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Lynton and Barnstable Railway Open Goods Wagons - Missing Details

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stephen goodbody09/07/2021 16:46:49
72 forum posts
43 photos

Hi there,

I am building some open bogie goods wagons in 3-inch scale (7 ¼” narrow gauge) based on the 1897 Bristol Carriage and Wagon Works prototypes delivered to the Lynton and Barnstable Railway. My reference source is predominantly the period-photographs and historical information available on the internet.

Unfortunately, despite much searching and peering with a magnifying glass, I have been unable to determine the following two details. Is there someone out there who can help me fill in the gaps please?

  1. How were the bottom of the doors (gates) secured in the closed position? I can see the catch which closes across the top of the doors and ties them together, but have been unable to find any information as to how the bottoms were secured from opening.
  2. Were the handbrake handles of the ratchet type (whereby the handle slots into a toothed rack) or of the pin-and- holes style?

Many thanks in advance,


br09/07/2021 17:12:42
697 forum posts
3 photos


Above book is the bible and worth having ref drawings and dimensions.

The Lynton and Barnstaple Association may be worth contacting.


stephen goodbody09/07/2021 21:19:48
72 forum posts
43 photos

Many thank Bill, I was unaware that such a book existed and have now ordered a copy as it sounds like an excellent resource. A shame I didn't know about it earlier as it would probably have saved me some research time and puzzlement.

The book will probably highlight the things I've already deduced and built wrongly as the three chassis', their running-gear and the couplings are already built and I've nearly finished the first body in addition. Fortunately I'm not building exact-scale replicas and so will simply call my errors "artistic license" and move on from there!

Best regards

Nigel Bennett10/07/2021 14:24:59
414 forum posts
11 photos

Good luck with your wagons... but why is it that so many people think there's a place called "Barnstable"? It's Barnstaple! If ever I do a Google search for something associated with the L&B I generally do two searches with one mis-spelled...

Close examination of one of Peco's 009 wagons may well explain the odd mystery you may still have.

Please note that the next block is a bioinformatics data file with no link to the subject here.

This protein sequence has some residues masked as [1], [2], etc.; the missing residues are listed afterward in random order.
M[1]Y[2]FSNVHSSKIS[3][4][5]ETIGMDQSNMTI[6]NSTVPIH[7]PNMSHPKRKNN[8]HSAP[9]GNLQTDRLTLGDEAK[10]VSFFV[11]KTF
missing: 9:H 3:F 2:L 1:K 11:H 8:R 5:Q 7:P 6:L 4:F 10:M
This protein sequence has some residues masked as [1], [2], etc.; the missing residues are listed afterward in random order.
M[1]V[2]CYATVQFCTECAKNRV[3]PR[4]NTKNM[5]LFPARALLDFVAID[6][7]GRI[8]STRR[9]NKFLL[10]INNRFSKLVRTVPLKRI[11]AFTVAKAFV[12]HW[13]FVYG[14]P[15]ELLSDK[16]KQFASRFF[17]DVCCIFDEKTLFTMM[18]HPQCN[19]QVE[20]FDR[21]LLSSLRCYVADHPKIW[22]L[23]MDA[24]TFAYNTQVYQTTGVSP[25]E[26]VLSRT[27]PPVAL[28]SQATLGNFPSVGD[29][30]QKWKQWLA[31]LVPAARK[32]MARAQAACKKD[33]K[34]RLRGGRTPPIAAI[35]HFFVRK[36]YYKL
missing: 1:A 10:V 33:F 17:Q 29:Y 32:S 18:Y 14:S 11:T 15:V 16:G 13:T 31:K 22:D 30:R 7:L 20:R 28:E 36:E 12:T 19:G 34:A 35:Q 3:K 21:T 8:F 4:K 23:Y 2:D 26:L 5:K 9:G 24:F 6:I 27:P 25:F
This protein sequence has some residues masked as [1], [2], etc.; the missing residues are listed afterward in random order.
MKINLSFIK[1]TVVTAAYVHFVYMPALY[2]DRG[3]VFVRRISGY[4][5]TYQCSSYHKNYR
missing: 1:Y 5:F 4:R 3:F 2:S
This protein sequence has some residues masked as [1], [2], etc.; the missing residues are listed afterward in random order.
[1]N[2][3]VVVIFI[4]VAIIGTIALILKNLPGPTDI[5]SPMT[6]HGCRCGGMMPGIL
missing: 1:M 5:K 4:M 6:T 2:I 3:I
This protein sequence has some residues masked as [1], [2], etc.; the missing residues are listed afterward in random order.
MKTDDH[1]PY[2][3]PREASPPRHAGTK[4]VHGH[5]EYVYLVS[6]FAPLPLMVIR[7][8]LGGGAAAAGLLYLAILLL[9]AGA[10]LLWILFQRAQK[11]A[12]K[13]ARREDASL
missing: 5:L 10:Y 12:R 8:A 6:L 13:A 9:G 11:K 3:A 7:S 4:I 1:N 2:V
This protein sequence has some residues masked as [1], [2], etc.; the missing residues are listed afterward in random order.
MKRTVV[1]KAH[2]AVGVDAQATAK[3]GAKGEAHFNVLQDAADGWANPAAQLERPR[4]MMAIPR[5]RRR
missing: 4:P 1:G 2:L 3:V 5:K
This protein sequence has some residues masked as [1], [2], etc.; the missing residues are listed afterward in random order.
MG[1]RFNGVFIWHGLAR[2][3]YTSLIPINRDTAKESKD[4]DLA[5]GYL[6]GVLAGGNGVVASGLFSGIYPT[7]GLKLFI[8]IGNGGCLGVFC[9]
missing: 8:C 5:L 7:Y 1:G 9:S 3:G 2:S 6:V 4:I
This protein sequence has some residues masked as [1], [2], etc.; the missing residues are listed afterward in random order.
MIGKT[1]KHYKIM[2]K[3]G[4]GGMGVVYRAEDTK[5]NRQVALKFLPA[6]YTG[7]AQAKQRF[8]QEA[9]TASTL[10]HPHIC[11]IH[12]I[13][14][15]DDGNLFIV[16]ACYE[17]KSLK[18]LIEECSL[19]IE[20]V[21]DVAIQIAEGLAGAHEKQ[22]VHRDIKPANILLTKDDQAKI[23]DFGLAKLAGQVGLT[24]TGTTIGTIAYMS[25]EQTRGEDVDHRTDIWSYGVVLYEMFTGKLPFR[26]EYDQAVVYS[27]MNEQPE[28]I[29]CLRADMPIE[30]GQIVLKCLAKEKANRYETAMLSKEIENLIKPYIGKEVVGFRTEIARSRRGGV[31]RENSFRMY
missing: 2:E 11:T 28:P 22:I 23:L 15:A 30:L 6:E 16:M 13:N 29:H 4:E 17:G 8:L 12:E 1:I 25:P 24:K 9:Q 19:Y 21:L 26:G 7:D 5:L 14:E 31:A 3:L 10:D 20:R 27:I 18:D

br10/07/2021 14:34:47
697 forum posts
3 photos
Posted by Nigel Bennett on 10/07/2021 14:24:59:

Good luck with your wagons... but why is it that so many people think there's a place called "Barnstable"? It's Barnstaple! If ever I do a Google search for something associated with the L&B I generally do two searches with one mis-spelled...

Close examination of one of Peco's 009 wagons may well explain the odd mystery you may still have.


Many people think there is a place called Barnstable because there is. A google search will tell you that. wink

I for one am pleased I have got it right on this occassion, right spelling, right country.


Edited By br on 10/07/2021 14:35:54

br10/07/2021 14:43:33
697 forum posts
3 photos


Stephen Philiphs is very approachable and, from past experience, will help if he can.

I have every book on the L & B so will help if I can, Just send PM.

Born and bred locally,  my relations worked on the railway, so very close to my heart.


Edited By br on 10/07/2021 14:45:13

stephen goodbody10/07/2021 16:18:44
72 forum posts
43 photos

Many thanks Bill, that's much appreciated.

Nigel - a definite mea culpa on my part. My brain knows it's Barnstaple, my mouth calls it Barnstable, and my typing finger flip-flops randomly between the two!

Best regards


br10/07/2021 16:31:38
697 forum posts
3 photos


Many locals say it so sounds like a B. In fact some of the old boys say it with the broad devonshire accent and it sounds more like BARN STUBBLE.

Also, I think the mind associates a barn with a stable, horses, etc, more than a staple, if you see what I mean.

All good fun


PS  My wife says in old days over here it was spelt with a B.  So I have learnt something.

She says details on wikepedia.